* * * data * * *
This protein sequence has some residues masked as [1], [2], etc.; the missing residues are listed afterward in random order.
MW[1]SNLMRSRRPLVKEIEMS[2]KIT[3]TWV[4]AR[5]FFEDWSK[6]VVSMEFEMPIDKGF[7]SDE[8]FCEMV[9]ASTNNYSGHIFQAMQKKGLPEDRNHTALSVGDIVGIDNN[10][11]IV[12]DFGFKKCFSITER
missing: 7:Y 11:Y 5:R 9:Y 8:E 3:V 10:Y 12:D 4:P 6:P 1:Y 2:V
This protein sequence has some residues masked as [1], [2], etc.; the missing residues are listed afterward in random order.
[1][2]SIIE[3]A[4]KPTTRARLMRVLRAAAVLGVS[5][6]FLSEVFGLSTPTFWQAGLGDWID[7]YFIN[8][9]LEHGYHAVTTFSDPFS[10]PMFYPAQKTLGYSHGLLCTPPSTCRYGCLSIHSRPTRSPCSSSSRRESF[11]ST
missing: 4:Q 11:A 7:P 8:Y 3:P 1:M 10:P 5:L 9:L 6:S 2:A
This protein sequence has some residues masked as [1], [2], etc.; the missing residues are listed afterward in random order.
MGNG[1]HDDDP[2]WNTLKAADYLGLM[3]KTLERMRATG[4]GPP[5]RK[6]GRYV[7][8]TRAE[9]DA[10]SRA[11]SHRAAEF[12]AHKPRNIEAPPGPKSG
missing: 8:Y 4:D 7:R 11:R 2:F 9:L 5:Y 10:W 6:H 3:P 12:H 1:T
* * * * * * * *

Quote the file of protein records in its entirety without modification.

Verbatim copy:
This protein sequence has some residues masked as [1], [2], etc.; the missing residues are listed afterward in random order.
MW[1]SNLMRSRRPLVKEIEMS[2]KIT[3]TWV[4]AR[5]FFEDWSK[6]VVSMEFEMPIDKGF[7]SDE[8]FCEMV[9]ASTNNYSGHIFQAMQKKGLPEDRNHTALSVGDIVGIDNN[10][11]IV[12]DFGFKKCFSITER
missing: 7:Y 11:Y 5:R 9:Y 8:E 3:V 10:Y 12:D 4:P 6:P 1:Y 2:V
This protein sequence has some residues masked as [1], [2], etc.; the missing residues are listed afterward in random order.
[1][2]SIIE[3]A[4]KPTTRARLMRVLRAAAVLGVS[5][6]FLSEVFGLSTPTFWQAGLGDWID[7]YFIN[8][9]LEHGYHAVTTFSDPFS[10]PMFYPAQKTLGYSHGLLCTPPSTCRYGCLSIHSRPTRSPCSSSSRRESF[11]ST
missing: 4:Q 11:A 7:P 8:Y 3:P 1:M 10:P 5:L 9:L 6:S 2:A
This protein sequence has some residues masked as [1], [2], etc.; the missing residues are listed afterward in random order.
MGNG[1]HDDDP[2]WNTLKAADYLGLM[3]KTLERMRATG[4]GPP[5]RK[6]GRYV[7][8]TRAE[9]DA[10]SRA[11]SHRAAEF[12]AHKPRNIEAPPGPKSG
missing: 8:Y 4:D 7:R 11:R 2:F 9:L 5:Y 10:W 6:H 3:P 12:H 1:T